Dr Celine Gounder, an infectious disease specialist at Bellevue Hospital Centre in New York, agreed. "If you are vaccinated and get Covid-19, your risk of death is lower than if you just wander around and get the flu as somebody who doesn't get the flu shot, which is unfortunately a lot of people," she told me.

Vaccines work

You can see this even in the case study that kicked off the current panic. Provincetown, Massachusetts, hosts epic gay party weeks and, over July 4, about 60,000 people began crowding into the small town.

Dance clubs and restaurants were full, contact between the vaccinated and unvaccinated was close and constant, rain drove people indoors and few were wearing masks. This is the kind of party the coronavirus would plan, if the coronavirus could plan parties.

The vaccinated revellers weren't being irresponsible. Partygoers were overwhelmingly vaccinated, and they had been told that the vaccine was overwhelmingly protective against infection. And against earlier strains of the coronavirus, that was true.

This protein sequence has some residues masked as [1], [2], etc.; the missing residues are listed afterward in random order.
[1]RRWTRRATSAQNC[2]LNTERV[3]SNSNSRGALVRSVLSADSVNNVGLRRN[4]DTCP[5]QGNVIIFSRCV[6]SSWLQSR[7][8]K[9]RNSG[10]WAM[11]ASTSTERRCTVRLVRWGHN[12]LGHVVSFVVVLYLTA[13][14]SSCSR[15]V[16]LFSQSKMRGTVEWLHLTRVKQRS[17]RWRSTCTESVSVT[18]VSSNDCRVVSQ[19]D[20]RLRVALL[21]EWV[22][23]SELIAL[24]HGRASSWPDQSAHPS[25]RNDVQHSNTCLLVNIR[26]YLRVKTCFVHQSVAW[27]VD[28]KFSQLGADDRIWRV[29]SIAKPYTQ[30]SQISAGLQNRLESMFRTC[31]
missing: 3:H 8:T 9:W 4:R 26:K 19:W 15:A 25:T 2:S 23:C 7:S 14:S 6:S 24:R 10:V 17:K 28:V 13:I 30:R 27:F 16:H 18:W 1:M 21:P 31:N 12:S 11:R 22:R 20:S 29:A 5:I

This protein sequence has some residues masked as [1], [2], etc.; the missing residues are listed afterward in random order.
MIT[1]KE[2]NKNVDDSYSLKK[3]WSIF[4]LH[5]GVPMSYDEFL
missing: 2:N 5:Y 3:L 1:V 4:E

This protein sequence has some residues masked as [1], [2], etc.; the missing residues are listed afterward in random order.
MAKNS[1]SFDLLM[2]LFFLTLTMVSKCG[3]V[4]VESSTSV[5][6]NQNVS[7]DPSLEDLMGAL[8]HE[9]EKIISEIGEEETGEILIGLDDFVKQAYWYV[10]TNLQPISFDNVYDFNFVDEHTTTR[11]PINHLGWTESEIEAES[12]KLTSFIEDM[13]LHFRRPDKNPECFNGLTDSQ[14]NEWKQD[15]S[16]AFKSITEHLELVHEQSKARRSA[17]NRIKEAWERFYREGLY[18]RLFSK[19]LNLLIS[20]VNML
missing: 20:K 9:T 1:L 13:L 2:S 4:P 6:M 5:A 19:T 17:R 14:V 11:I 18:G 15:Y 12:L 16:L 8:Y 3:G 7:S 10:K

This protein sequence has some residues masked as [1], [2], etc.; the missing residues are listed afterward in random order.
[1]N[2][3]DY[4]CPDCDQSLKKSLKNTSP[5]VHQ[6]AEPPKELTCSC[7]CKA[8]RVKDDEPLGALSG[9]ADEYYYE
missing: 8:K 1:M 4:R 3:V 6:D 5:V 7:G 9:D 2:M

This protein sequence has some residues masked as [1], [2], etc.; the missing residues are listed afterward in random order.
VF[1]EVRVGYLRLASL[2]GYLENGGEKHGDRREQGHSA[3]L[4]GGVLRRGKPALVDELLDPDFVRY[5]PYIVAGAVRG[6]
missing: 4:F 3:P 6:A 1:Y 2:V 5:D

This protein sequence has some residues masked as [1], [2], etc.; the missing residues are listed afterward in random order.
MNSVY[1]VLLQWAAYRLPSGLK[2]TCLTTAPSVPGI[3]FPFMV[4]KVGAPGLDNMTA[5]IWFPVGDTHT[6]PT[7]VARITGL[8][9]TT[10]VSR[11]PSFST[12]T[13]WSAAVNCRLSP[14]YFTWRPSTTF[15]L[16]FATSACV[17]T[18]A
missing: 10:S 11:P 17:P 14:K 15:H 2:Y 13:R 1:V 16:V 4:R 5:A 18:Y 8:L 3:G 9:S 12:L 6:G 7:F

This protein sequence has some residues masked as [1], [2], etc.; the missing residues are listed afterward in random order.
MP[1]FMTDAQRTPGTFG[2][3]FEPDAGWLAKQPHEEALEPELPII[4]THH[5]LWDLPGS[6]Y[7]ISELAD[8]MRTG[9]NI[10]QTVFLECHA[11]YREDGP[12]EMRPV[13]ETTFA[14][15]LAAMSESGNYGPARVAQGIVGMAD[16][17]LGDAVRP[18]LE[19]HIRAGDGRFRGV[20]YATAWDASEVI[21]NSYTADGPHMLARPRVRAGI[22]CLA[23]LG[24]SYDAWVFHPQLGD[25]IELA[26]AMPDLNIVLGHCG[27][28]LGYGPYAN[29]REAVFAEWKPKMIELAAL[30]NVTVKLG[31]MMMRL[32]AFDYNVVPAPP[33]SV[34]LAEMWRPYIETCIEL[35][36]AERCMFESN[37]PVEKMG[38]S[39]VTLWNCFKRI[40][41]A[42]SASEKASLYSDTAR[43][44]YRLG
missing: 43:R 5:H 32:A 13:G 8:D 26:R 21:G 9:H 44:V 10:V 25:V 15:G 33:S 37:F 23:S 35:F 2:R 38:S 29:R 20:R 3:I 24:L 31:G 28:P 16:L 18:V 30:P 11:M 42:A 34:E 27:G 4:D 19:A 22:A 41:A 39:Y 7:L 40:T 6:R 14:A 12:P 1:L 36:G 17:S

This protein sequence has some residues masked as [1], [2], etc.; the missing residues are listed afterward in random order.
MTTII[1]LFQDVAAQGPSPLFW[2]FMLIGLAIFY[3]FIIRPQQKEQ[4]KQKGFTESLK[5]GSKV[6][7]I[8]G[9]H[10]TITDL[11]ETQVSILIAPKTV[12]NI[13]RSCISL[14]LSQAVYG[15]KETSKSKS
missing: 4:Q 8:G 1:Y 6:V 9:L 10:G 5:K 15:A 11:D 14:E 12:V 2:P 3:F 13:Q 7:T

But Delta can generate roughly 1,000 times the viral load of its predecessor, and indoor parties are the perfect petri dish.

"This was an exceptional circumstance in an exceptional location," wrote Dr Ingu Yun, who was present at the festivities and analysed the data in the aftermath.

But of the nearly 1,000 cases that were tracked back to the Provincetown parties by the end of last month, there were only seven hospitalisations and no deaths.

"The Provincetown numbers tell me that the vaccines are working," Dr Yun concluded.

All of this is to say: The data we have suggests that the vaccines can turn even Delta into a flu-level nuisance, or better, in terms of the risks of hospitalisation and death.

There is some worry that Delta is modestly worse for children than the original strain, but the absolute risk for young kids is still quite low, and the best firewall for them is vaccinated adults.

The big unknown here is the possibility for long Covid or other lingering consequences.

But it's worth noting that this is true with the flu, too. A number of chronic diseases seem to trace back to the body's reaction to viral infections.

"Do I wish anybody long Covid? No," Dr Gounder told me. "Do I want to get long Covid? No.